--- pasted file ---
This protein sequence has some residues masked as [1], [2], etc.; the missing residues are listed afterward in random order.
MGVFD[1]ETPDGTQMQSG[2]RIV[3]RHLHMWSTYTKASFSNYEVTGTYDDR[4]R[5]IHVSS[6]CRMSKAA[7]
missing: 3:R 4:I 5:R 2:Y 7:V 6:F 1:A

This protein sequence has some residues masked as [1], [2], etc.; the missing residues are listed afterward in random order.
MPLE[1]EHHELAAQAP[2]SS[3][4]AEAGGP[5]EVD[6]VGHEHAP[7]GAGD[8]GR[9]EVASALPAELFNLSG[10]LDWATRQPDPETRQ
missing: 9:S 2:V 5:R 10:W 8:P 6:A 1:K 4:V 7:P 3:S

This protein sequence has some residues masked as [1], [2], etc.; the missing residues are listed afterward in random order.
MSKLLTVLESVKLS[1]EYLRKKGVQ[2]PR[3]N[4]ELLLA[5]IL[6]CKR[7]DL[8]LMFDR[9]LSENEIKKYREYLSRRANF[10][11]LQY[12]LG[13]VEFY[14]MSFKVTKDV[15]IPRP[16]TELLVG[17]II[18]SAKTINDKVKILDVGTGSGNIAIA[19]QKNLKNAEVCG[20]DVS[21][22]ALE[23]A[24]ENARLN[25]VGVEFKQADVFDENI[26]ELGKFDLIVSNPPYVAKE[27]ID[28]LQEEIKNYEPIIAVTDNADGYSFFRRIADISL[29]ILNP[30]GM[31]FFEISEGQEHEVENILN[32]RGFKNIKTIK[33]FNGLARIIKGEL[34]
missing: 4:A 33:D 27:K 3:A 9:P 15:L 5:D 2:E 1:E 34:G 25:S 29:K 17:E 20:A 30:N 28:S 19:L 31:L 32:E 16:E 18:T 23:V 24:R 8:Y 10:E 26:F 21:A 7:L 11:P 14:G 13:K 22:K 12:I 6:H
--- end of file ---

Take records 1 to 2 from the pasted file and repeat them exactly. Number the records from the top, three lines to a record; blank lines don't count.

This protein sequence has some residues masked as [1], [2], etc.; the missing residues are listed afterward in random order.
MGVFD[1]ETPDGTQMQSG[2]RIV[3]RHLHMWSTYTKASFSNYEVTGTYDDR[4]R[5]IHVSS[6]CRMSKAA[7]
missing: 3:R 4:I 5:R 2:Y 7:V 6:F 1:A

This protein sequence has some residues masked as [1], [2], etc.; the missing residues are listed afterward in random order.
MPLE[1]EHHELAAQAP[2]SS[3][4]AEAGGP[5]EVD[6]VGHEHAP[7]GAGD[8]GR[9]EVASALPAELFNLSG[10]LDWATRQPDPETRQ
missing: 9:S 2:V 5:R 10:W 8:P 6:A 1:K 4:V 7:P 3:S